In the blog post Machine Learning: Performance on Autonomous Database, we introduced the top 7 factors that influence machine learning performance and focused on model building through Oracle Autonomous Database. In this companion post, we’ll focus on batch scoring performance with Oracle Machine Learning.
Of the seven factors discussed last time, several directly impact scoring performance. Perhaps as no surprise, data volume directly impacts performance, especially when data movement and loading are involved. Generally speaking, scoring can be fast, but if batch data first has to be moved to an external scoring engine, the time to move and load data into memory can dwarf the actual scoring time. While the choice of algorithm and data complexity can dramatically impact model building and to a lesser extent scoring time, a new factor we’ll introduce that impacts scoring time is model size, which is often determined by the algorithm, hyperparameters, and data complexity.
To score data, a model first needs to be loaded into memory. The larger the model, the more time this takes. In a batch setting, the one-time impact may be minimal or acceptable, however, for real-time scoring, this can significantly impact scoring response time, especially if the model is not pinned in memory. Moreover, if many different models are used, each consumes memory resources, which can impact overall system performance.
One of the benefits of batch scoring is that it is one of those embarrassingly parallel problems— data can be easily partitioned and scored in parallel since one record’s score is independent of another’s. With Oracle Machine Learning in-database algorithms, parallel scoring is built in, meaning the user doesn’t need to do any extra coding. This is in contrast to various other products and open source packages that have single-threaded implementations where the user is responsible for coding parallel behavior. As such, algorithm implementation—scoring algorithm implementation—is also important.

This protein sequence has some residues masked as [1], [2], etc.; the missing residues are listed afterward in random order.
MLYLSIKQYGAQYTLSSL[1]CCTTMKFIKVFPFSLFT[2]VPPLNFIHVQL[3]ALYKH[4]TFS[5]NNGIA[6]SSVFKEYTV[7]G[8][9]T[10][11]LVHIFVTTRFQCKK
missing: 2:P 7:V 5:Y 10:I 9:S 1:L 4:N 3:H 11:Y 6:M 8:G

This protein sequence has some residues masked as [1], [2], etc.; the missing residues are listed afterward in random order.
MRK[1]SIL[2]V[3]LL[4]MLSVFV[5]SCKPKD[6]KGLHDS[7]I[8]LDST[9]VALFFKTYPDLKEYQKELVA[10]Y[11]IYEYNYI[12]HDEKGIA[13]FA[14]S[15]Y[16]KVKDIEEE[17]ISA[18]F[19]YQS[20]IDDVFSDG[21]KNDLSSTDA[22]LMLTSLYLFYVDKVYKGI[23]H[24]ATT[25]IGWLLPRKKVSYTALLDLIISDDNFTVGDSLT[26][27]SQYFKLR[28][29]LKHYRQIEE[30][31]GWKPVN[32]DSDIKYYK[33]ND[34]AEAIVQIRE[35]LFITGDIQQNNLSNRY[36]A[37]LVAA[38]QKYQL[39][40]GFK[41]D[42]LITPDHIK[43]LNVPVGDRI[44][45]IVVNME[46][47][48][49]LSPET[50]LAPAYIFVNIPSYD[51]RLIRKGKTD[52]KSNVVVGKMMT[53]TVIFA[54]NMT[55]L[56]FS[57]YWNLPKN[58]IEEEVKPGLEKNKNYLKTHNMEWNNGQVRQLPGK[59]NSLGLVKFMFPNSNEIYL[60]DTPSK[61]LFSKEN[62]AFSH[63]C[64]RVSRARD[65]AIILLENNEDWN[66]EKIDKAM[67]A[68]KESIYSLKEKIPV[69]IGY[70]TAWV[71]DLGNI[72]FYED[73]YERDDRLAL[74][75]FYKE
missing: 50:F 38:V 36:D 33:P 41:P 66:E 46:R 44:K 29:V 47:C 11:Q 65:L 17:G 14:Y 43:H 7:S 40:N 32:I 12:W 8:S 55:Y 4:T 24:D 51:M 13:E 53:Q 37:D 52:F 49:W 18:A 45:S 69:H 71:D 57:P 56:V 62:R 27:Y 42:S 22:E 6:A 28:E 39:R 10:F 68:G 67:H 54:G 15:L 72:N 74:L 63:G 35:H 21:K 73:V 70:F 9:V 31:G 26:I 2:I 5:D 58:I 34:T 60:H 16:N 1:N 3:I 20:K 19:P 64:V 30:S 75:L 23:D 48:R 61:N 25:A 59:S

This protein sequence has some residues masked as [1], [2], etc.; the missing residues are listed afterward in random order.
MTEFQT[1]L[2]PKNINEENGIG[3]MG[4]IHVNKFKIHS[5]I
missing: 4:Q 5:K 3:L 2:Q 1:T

As for model building, the number of concurrent users and load on the system also impact scoring performance.
Oracle Autonomous Database includes the in-database algorithms of Oracle Machine Learning (OML) for both model building and data scoring. By virtue of being in the database, OML scoring occurs on data in the database such that no data movement is required, effectively eliminating latency for loading data into a separate analytical engine either from disk or extracting it from the database. The OML in-database scoring algorithm implementations are parallelized—that is, can table advantage of multiple CPUs—and distributed—that is, can take advantage of multiple nodes as found with Oracle Exadata and Oracle Autonomous Database. Moreover, in-database data scoring takes advantage of smart-scan technology of Oracle Exadata where scoring is pushed down to the storage tier for optimal scoring performance.
Oracle Autonomous Database further supports performance by enabling different service levels both to manage the load on the system—by controlling the degree of parallelism jobs can use along with number of concurrent user—and auto-scaling, which adds compute resources on demand—up to 3X for CPU and memory to accommodate both ML and non-ML use cases.